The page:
(Updates with comment from regulatory lawyer in fourth paragraph. For more on the region’s debt crisis EXT4.)
Dec. 1 (Bloomberg) -- The European Union may exempt bank debt issued before 2013 from proposals forcing investors to take losses at failing lenders, said a person familiar with the plan.
Excluding the debt is designed to prevent lenders’ funding costs from rising, said the person, who declined to be identified because the discussions are private. The exemption could be extended if banks struggle to raise funds, the person said. The law would need approval from national governments and the European Parliament before taking effect.
Michel Barnier, the EU’s financial services chief, has promised to propose draft rules to end the need for taxpayer bailouts of failing banks. The Bloomberg Europe Banks and Financial Services Index has fallen more than 33 percent in the past year on concern lenders have been weakened by the European sovereign-debt crisis.
“From a funding point of view it brings two words to mind -- cliff effect,” Bob Penn, financial regulation partner at Allen & Overy LLP, said in a telephone interview in London today. “There’ll be swathes of bank-funding issuance and then it will fall off a cliff” when the so-called bail-in rules are implemented.
Under draft proposals obtained by Bloomberg News, holders of long-term unsecured senior debt in a collapsing bank would be first in line to take losses once a lender’s capital and other subordinated debt is exhausted. Long-term bonds would be those with a maturity of more than one year.
A spokeswoman for the European Commission declined to comment on the draft law.
Short-term debt, with a less than one-year maturity, and derivatives should only be written down by regulators as a last resort if losses from longer-term debt aren’t “sufficient to restore the capital of the institution and enable it to operate as a going concern,” according to the draft.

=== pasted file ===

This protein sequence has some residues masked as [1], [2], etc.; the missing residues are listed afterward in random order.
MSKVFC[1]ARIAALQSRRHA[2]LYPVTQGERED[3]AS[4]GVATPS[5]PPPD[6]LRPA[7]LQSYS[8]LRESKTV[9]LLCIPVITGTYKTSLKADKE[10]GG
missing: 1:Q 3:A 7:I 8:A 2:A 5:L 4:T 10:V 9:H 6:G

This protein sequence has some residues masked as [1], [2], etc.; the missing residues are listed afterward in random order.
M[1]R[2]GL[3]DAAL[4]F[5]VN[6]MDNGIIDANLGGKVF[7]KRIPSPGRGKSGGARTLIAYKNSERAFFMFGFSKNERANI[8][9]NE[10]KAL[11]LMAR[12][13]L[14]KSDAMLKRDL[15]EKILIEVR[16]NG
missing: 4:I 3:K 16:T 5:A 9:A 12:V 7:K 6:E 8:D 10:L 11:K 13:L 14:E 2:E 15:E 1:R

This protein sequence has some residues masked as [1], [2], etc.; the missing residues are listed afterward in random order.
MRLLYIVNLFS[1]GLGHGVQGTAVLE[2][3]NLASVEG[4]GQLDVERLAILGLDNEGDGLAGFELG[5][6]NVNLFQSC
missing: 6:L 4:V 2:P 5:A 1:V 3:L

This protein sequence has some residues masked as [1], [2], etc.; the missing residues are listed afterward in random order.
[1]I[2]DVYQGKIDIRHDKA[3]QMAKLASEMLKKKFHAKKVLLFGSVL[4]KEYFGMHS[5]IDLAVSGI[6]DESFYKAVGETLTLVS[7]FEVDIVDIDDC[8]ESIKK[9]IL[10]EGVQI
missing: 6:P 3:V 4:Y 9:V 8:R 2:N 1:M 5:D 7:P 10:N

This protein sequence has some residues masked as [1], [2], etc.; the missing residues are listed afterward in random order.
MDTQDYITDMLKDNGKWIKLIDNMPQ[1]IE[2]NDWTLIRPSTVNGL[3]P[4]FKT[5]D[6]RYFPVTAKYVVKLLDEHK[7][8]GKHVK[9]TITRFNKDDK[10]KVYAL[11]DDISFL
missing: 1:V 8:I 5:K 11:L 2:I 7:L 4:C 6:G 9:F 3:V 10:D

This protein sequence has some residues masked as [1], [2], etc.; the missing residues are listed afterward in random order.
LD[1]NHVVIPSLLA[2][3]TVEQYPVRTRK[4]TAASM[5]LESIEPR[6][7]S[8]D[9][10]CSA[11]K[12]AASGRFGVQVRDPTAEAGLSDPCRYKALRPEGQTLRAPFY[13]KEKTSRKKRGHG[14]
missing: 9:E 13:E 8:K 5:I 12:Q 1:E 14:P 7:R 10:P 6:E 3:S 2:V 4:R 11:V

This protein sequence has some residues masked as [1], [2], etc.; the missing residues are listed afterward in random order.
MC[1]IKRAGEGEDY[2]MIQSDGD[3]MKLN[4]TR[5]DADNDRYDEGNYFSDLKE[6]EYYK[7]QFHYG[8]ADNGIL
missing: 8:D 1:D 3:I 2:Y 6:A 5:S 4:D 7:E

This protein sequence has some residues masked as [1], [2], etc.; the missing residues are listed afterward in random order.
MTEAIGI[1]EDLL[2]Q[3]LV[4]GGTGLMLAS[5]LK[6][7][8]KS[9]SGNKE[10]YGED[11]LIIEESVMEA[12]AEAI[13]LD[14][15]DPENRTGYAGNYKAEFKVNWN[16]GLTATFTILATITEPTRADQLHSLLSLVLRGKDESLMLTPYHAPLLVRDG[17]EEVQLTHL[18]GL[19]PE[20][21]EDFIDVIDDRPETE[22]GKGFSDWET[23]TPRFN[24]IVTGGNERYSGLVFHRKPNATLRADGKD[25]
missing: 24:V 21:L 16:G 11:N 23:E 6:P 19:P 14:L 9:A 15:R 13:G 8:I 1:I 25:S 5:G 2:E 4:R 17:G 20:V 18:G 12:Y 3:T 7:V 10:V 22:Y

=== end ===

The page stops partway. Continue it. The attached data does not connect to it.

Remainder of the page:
“Exempting short-term debt and derivatives may be justifiable, but this would increase the use of systemically risky derivatives and excessive levels of short-term debt that contributed to the ongoing crisis,” said Sony Kapoor, managing director of policy advisory firm Re-Define. Taxing them “may help alleviate some of these distortions.”
Regulators would also have the power to forcibly convert a bank’s bonds into ordinary shares, according to the draft.
Authorities could intervene to impose losses if a bank was “likely, in the near future,” to breach its minimum required capital levels, or be unable to meet its obligations to creditors, according to the EU document.
There is a “growing acceptance on the part of regulators” that the wind-down plans “have to be implemented in a way which does not overly conflict with the ability of financial institutions to refinance themselves in the near-term,” Richard Reid, research director for the International Centre for Financial Regulation, said in an e-mail.
The cost of insuring debt sold by financial companies fell on speculation the European Union will ease bank-funding costs. The Markit iTraxx Financial Index linked to senior debt of 25 banks and insurers declined 12.5 basis points to 285.5 and the subordinated gauge was 20 lower at 507. The benchmarks are down for a fourth day after falling yesterday by the most in five weeks.
Efforts amid the debt crisis to force investors to share in bailout costs have roiled markets and sparked disputes among policy makers. Last week, German Finance Minister Wolfgang Schaeuble suggested European governments may ease provisions in a planned permanent rescue fund requiring bondholders to share losses in sovereign bailouts.
Other parts of the commission plans include giving regulators the power to force healthy banks to sell off parts of their business so that they could be wound up in a crisis. This process is known as bank “resolution.”
“We need to put resolution regimes in place for every type of institution,” Paul Tucker, deputy governor of the Bank of England, told reporters at a Financial Policy Committee press conference in London today.
Tucker said he expected the EU’s rules “to be compliant with the Financial Stability Board’s standards in this area.”
Euro-area banks need to refinance 35 percent more debt in 2012 than they did this year, the Bank of England said in its financial stability report today. Lenders have more than 600 billion euros ($808 billion) of debt maturing next year, around three quarters of which is unsecured, according to the study.
“That will be expensive to replace if current funding strains persist,” the bank said in the report. “The volume of prospective bank refinancing, at the same time as significant sovereign-debt refinancing, means bank-funding markets are vulnerable to future shocks.”
EU leaders last month agreed to offer their banks temporary guarantees on their debt issuance as part of a package of measures to restore confidence in lenders. Finance ministers agreed yesterday to coordinate the national guarantee programs, while rejecting proposals to pool them.
--Editors: Peter Chapman, Stephen Taylor
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